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An End to Wal-Mart Poaching?

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The term 'retail rustling' describes the efforts of one community to steal the merchants that are doing business in another community. It's a form of business poaching that has been going on for many years, but has gotten so cut-throat in some areas that local officials are attempting to get communities to agree to stop the rustling.

In November of 2011, voters in the city of South Euclid, Ohio approved a rezoning ballot question to allow them to poach an existing Wal-Mart in the neighboring city of Cleveland Heights, by building a bigger one less than one mile away in South Euclid.

Although Wal-Mart never acknowledged their involvement in the South Euclid project until three months after the vote, Question 96 on the ballot was the beginning of the end for the Wal-Mart anchor store in the Severance Town Center mall located in neighboring Cleveland Heights.

The economic development director for Cleveland Heights told the Cleveland Plain Dealer that his office had been working hard to keep Wal-Mart in his city. "It makes my stomach turn to think that after this whole rejuvenation of collaboration and communities working together, that we're going to have one big box store move five blocks away to another community," he said.

Emotions ran high during the Question 96 campaign. The developer won -- but 45% of South Euclid's voters said "NO" to rezoning. The City Council President David Miller -- a strong supporter of poaching Wal-Mart to South Euclid -- was quoted in the newspaper as telling Question 96 opponents: "Thank you and goodbye. Crawl back under the rock you came from."

But the issue of 'poaching' a store from a neighboring community did not crawl away. In February of 2012, the city of South Euclid, which stole a Wal-Mart from its neighbor, became the 18th community in Cuyahoga County, Ohio to approve an 'anti-poaching' agreement.

The purpose of the Cuyahoga County Anti-Poaching Protocol is "to express the commitment of the participating communities that they will not actively pursue or encourage the re-location of a business that has not indicated that it is considering a move from its current location in another participating community."

"As a matter of principle," the document says, "we agree that it is desirable, when possible, to retain businesses in the local jurisdiction in which they currently reside. If it is not possible to retain a business in its current local jurisdiction, our next goal is to retain the business in the county in which it currently resides." Signatories to the Agreement say that "if a business has not expressed an interest in re-locating... communities should not actively pursue or 'poach' that company to encourage it to move from its current location." The term "actively pursue" means "to initiate contact with the business directly, with the intent of luring the business, through cold calls, visits, mail solicitations, direct marketing, or other means."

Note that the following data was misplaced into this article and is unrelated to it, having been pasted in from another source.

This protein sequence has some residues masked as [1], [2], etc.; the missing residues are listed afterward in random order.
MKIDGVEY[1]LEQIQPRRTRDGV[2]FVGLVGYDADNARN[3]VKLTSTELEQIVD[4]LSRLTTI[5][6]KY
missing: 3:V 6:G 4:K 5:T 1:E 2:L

As of February, 20 out of 59 communities in Cuyahoga County have signed on to these protocols. County Executive Ed FitzGerald calls the anti-poaching agreement "an important first step in uniting our county."

This kind of regional land use planning is rare in the "cowboy" world of real estate development. Landowners and developers have pretty much had their way at the local level for the past 50 years -- which explains why huge malls have been built next to residential tracts, in the middle of wetlands, and on the edge of highways far from the downtown commercial core of most communities.

California tried to address this issue of big box poaching more than a decade ago. In October of 1999, Sprawl-Busters reported that California Governor Gray Davis had signed legislation which prohibited cities and towns from providing financial incentives to lure big box stores and auto dealers from neighboring communities.

The California law requires the poaching city to share the sales tax revenue with the other city at a rate of 50%, if the relocation would result in a loss to the city where the business is currently located. The law was written to prevent "expensive bidding wars" over big box stores between local governments that were taking place in California, and to prevent a business from threatening to relocate to a nearby city if the current municipality fails to come up with an incentive package for it to stay.

If the Cuyahoga anti-retail rustling Agreement had been in effect between South Euclid and Cleveland Heights before the Wal-Mart poaching began -- it is likely that the enormous, 180,000 square foot Wal-Mart would never have happened -- and Cleveland Heights would not be facing a loss of jobs and tax revenues from the ailing Severance Town Center.

The South Euclid City Council -- which happily poached a Wal-Mart in November of 2011 -- three months later inked an agreement to prevent poaching of its own stores. The fact remains, Cuyahoga County is on the right path, and every city, town and village in America should develop similar Anti-Poaching Agreements with its neighbors. Not all big box projects can be stopped this way, but the hop-scotch sprawl perfected by corporations like Wal-Mart would be sharply curtailed.

The redundant South Euclid Wal-Mart should crawl back under the rock it came from. We need to take back control over our hometowns from the 1% corporations who now have the upper hand.

Al Norman is the founder of Sprawl-Busters. His new book will be published this spring. He has been helping communities fight big box stores for the past 19 years.